UNEXPIRED A Curated Collection of Finished Projects By Thomas Stevens / Christophe Coulier
Comprises of work made during the course International Fashion & Branding at AMFI. The title refers to how everything has a cycle of life and that inspiration can be found in unexpected places; beauty is a constructed idea and perfection a subjected one.
ISN’T A PORTFOLIO JUST A REALLY GOOD BOOK ABOUT ME?
brands & Identity 2011 trendbook Research-Clustering-EditingCopywriting-ActualizationPresentation
visual culture 2010 2011 L'Artisan Research-art direction-EditingCopywriting-ActualizationPresentation
Hoarderline Syndrom Research-Editing-BrandingActualization-Presentation
intimate stills Research-Editing-BrandingActualization-PresentationCopywriting
Fashion & Branding 2010 Sirens song Research-Editing-Branding-ActualizationPresentation-Copywriting-OrganizationConcepting
Fashion & Branding 2009 Jeans brand book Research-Editing-BrandingActualization-PresentationCopywriting-Organization
mark my words 2011 no queer here: How hollywood hides homosexuality mark my words 2010 photography: a crime of passion? mark my words 2009 a tall glass of stirrup Photo by Martha Schoemaker
Visit www.issuu.com/thomascoulier to see full issues of each finished project.
trendbook What do you get when you start collecting a wide variety of seemingly random signs? A personal and unique view on what is going on in society. Working together with the renowned DDB Signbanking project gave us the opportunity to really investigate the world around us and to come up with intriguing conclusions. These conclusions were to be presented in a ‘TrendBook’, though the form of the presentation was free. Working in groups of 5 offered the chance to broaden our horizons even more. As a result GOING AGAINST THE GRAIN was born. It comprises of three major trends, transcending disciplines.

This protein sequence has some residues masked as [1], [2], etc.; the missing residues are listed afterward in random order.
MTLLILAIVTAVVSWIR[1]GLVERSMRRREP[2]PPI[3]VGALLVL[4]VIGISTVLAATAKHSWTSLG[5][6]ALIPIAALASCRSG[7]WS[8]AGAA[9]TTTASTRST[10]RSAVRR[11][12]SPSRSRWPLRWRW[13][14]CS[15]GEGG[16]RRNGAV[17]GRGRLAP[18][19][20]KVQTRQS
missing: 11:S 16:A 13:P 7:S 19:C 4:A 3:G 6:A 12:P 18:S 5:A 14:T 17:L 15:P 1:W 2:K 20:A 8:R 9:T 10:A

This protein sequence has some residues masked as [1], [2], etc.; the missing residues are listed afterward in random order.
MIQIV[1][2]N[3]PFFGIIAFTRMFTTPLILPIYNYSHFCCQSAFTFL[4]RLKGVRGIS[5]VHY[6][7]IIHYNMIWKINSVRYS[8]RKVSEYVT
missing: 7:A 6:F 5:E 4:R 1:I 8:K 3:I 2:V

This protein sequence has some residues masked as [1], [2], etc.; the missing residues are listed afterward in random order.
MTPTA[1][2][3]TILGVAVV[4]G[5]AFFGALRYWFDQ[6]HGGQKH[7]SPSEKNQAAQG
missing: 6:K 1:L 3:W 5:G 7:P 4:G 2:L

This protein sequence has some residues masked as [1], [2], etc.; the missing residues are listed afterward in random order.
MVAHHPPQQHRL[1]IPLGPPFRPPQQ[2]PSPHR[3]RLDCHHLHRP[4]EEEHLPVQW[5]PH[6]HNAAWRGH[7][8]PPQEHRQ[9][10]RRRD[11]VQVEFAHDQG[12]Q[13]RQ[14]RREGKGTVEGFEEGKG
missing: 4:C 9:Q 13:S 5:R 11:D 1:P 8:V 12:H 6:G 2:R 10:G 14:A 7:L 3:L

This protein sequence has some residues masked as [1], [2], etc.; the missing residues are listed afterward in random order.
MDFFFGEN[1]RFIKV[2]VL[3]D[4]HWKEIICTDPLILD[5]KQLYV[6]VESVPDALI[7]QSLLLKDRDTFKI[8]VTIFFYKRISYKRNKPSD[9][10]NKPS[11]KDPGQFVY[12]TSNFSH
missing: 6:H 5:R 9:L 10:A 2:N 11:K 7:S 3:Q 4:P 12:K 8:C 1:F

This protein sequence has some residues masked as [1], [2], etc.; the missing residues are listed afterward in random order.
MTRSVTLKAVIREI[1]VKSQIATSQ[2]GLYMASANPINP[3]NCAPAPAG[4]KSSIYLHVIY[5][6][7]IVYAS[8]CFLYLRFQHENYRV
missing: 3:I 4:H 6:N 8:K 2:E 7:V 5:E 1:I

The form of the book is very much aligned with the general theme. Therefore one had to open it from left to right to enhance the rebellious nature. We’d also decided on using an all-black background, by which we were breaking certain design ‘rules’ as well. The result is a thrilling experience in which you are presented with an intriguing glimpse of what is happening in society, both in as well as outside of the fashion industry.
brands & identity 2011
REVOLTING MINORITIES of course has a double meaning but the focus is on them protesting, taking a stand against their oppression. Down Syndrom is IN and cookie cutter beaty standards are way OUT. The shift lies in the authority of their presence. No pity parties or sentimental stuff. GLEEâ€™s Sue Sylvesterâ€™s evil assistent Becky kicks ass and defies all rules for people with a so-called disadvantage.
PRICELESS is about how money has lost its monetary currency and how this means a shift in consumer behavior.
l'Artisan The aim for a final product for the Minor VISUAL CULTURE, was to present a professional short Fashion Film, inspired by a chosen designer, in a timespan of two weeks. In this case NON by KIM was the inspiration for L’ARTISAN. In groups of five, each with an individually assigned role. Performing the tasks of a Director of Photography initially seemed quite daunting, since I’m not the most technically adequate. I do however possess over a specific taste in film and am able to articulate that. With a Director who was somewhat more experienced and with a similar taste in film, he was able to understand my specific references.
Check out the end result online: http://www.youtube.com/watch?v=77gA7T7olVo The poster was created by me and Scarlett Rachamim, our creative Producer, who also shot the image. As Director of Photography and the one who named the film, it is both an ode as a reference to Jean Pierre Jeunet’s Amélie.
visual culture 2011
Despite being Director of Photography I enjoyed taking part in all the other elements as well. The casting for example and though the clothes were donated by NON by KIM, the styling had to be taken care of as well. Joost den Duppen, whom we cast as our leading man, came all the way from Belgium and really added a sense of sensitivity to the role, even though he’s ‘just’ a model.
The â€˜premiereâ€™ of all films was held in Ketelhuis. Being presented on a proper screen gave us the extra boost to really go for something of a qualitative high standard. Something which NON by KIM agreed with and decided to show it on her Fall Collection Presentation location.